( AFP ) - Turkey on Tuesday warned Iraq that its patience has run out over the handling of Kurdish rebels based in northern Iraq, ahead of a parliamentary vote that could authorize cross-border strikes.
Iraq called for emergency talks with Turkey on the military action threat after Prime Minister Nuri al-Maliki called a special cabinet meeting in Baghdad. An Iraqi vice president arrived in Ankara for talks with Turkish leaders.
Turkey's Prime Minister Recep Tayyip Erdogan said: "The central government in Iraq and the regional government in northern Iraq must put a thick wall between themselves and the terrorist organization."
"Those who are unable to distance themselves from terrorism cannot avoid being adversely affected by the struggle against terrorism," Erdogan told the parliamentary group of his ruling Justice and Development Party (AKP).
The Turkish government is expected secure parliamentary approval for cross-border operations against the Kurdistan Workers' Party (PKK) rebels in Wednesday's vote.
The authorization would be valid for one year and allow the government to decide the timing, scope and frequency of any cross-border operations.
Iraq and the United States have both urged Turkey not to follow through with its threat, but Turkey argues that its hand has been forced by a lack of US and Iraqi cooperation in cracking down on the PKK.
Iraq's Prime Minister Nuri al-Maliki said in a statement that he "will not accept military solutions as a way of dealing (with issues) between the two countries even though we realise and understand the worries of our Turkish friends."
"The Iraqi government calls on the Turkish government to hold urgent talks," said Ali al-Dabbagh, Maliki's spokesman. Iraqi Vice President Tareq al-Hashemi is in Turkey for talks with Erdogan and President Abdullah Gul.
In its most explicit call for restraint to date, the White House urged Turkey to refrain from unilateral action that could further destabilise Iraq.
"We all have an interest in a stable Iraq and a desire to see the PKK brought to justice," White House spokesman Gordon Johndroe said.
"But we urge the Turks to continue their discussions with us and the Iraqis and to show restraint from any potentially destabilizing actions."
The White House fears that a Turkish incursion might upset one of the few areas in Iraq enjoying relative stability and spill over into nearby countries that also have Kurdish populations.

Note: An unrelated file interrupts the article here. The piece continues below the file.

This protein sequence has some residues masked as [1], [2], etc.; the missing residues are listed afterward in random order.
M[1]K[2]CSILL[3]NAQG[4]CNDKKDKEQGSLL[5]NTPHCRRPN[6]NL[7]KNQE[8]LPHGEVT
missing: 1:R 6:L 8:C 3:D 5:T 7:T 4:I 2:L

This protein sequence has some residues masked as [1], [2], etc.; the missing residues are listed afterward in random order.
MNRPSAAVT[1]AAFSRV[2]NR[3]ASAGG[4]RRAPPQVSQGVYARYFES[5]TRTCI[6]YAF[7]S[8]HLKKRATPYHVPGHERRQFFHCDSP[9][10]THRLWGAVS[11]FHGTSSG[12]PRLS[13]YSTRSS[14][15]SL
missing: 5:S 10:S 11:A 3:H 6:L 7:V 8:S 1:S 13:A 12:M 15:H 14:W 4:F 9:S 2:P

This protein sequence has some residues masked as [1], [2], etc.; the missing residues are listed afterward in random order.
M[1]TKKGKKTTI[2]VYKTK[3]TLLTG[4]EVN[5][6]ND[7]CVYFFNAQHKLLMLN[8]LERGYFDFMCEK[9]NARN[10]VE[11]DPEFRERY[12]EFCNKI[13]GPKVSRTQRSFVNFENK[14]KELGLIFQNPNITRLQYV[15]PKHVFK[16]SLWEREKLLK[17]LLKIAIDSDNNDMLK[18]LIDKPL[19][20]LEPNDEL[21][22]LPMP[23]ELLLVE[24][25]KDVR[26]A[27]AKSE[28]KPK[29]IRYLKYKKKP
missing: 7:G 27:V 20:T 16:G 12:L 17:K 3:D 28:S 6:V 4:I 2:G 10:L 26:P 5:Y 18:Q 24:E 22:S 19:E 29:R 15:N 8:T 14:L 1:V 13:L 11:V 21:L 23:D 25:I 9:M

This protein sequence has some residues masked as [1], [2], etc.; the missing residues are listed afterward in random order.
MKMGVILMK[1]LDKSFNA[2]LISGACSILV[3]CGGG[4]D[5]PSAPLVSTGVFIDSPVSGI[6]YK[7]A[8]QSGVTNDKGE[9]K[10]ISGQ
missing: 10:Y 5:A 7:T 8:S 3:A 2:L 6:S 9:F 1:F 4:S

Mounting violence by the PKK, listed as a terrorist group by Turkey and much of the international community, including the United States, has increased pressure on Erdogan to take action against the rebels.
But Erdogan underlined that a Turkish military incursion is unlikely to be immediate.
A military operation will take place "if there is a need, at the right time, at the right place and in a manner to obtain the best result," Erdogan said.
Ankara says the PKK enjoys free movement in northern Iraq and obtains weapons and explosives there for attacks inside Turkey.
It has accused the Iraqi Kurds, who run the region, of tolerating and even supporting the rebels.
The threats of a Turkish incursion coincide with a time of tense US-Turkish relations over a pending vote in the House of Representatives for a resolution labelling the World War I mass killings of Armenians under the Ottoman Empire as genocide.
Turkey and Iraq signed an accord last month to combat the PKK but failed to agree on a clause allowing Turkish troops to engage in "hot pursuit" -- as they did regularly in the 1990s -- against rebels fleeing into Iraqi territory.
Observers here also doubt that the embattled Baghdad government, which has virtually no authority over northern Iraq, can cajole the Iraqi Kurds into action against the PKK.
The PKK has waged a bloody campaign for Kurdish self-rule in southeast Turkey since 1984 in a conflict that has claimed more than 37,000 lives.